– Bryanne H.
This is a big, masterfully written novel that explores mathematical genius and its high cost on the individual, spouse, and family. Within this multigenerational saga are nicely crafted themes of nature versus nurture, addiction, and redemption.
– Nan S.
In 1922 Moscow, Count Alexander Rostov is declared a non-person and sentenced to live his remaining days in the Hotel Metropol — or he will be shot by the Red Guard. Rostov's banishment includes moving from his grand suite to a remote attic room. Nevertheless, Rostov is undaunted, and life in the elegant Metropol provides him friendships, love, and purpose. His adventures in confinement are comic, enchanting, and heartwarming even as the ever-present threat of the Soviet state lingers over the inhabitants of the hotel. Rostov observes that other countries exile their citizens to other places, but Russia exiles its people to Russia. Amor Towles has written a tragic comedy of gentle power; it’s charming, harrowing, and ultimately triumphant. I was sorry to leave Hotel Metropol.
– Kathi K.
The Girls is an intoxicating read with stunning writing. Evie's pensive thoughts and bold moves lead her down a dangerous path. Chilling and haunting!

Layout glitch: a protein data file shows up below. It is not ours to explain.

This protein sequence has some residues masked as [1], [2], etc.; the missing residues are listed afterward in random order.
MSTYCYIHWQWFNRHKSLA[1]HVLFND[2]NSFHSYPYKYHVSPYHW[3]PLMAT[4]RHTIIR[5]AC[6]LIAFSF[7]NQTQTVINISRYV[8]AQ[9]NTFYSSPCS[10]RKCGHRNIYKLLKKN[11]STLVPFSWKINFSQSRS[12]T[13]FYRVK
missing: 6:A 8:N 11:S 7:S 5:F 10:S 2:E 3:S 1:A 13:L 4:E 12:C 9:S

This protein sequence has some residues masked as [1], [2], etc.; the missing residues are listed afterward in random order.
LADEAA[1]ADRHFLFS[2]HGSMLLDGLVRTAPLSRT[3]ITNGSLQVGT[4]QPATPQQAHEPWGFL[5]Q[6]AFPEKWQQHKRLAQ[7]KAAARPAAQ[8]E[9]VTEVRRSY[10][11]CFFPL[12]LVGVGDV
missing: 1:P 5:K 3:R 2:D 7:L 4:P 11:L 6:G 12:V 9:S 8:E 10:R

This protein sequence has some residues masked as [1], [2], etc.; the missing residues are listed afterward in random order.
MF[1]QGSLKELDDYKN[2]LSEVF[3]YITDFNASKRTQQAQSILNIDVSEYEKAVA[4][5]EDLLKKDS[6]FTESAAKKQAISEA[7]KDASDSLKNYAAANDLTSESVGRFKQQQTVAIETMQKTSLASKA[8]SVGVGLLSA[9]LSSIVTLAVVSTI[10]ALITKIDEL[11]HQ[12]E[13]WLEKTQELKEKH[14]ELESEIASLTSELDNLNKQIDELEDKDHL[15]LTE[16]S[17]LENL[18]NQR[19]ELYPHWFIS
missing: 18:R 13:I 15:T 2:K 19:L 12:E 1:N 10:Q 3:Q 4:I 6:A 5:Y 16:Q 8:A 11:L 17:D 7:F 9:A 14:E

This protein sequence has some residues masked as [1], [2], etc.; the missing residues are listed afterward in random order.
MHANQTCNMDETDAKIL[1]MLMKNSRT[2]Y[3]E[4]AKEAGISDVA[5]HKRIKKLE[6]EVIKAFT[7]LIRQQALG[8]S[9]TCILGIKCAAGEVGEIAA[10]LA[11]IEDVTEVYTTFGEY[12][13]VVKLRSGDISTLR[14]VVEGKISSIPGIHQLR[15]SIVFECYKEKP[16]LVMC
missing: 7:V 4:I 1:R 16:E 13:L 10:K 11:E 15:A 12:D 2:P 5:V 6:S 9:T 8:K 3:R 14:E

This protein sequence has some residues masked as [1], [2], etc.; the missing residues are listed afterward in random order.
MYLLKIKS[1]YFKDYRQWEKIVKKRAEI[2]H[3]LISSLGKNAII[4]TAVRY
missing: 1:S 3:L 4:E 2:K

– Adrienne C.
Oof. This book hit me right in the feelings. Max Porter's debut is a beautiful story of family grieving told through poetry and fable. He shows us that grief can crack a smile after a while.
– Jake A.
Set in 1917, The Heavenly Table follows the path of three young men as they lie, steal, cheat, and kill their way from Alabama to Southern Ohio. This story is expertly mirrored by the life of a poor Ohioan farmer who is watching his family disintegrate. Pollock’s prose style is reminiscent of Southern gothic legends like Flannery O’Connor and Cormac McCarthy, but his storytelling is painterly, compelling, and freshly cinematic. The characters jump off the page and grab you by the throat while the story gives you a look into a rarely addressed period of American history.
– Kathleen B.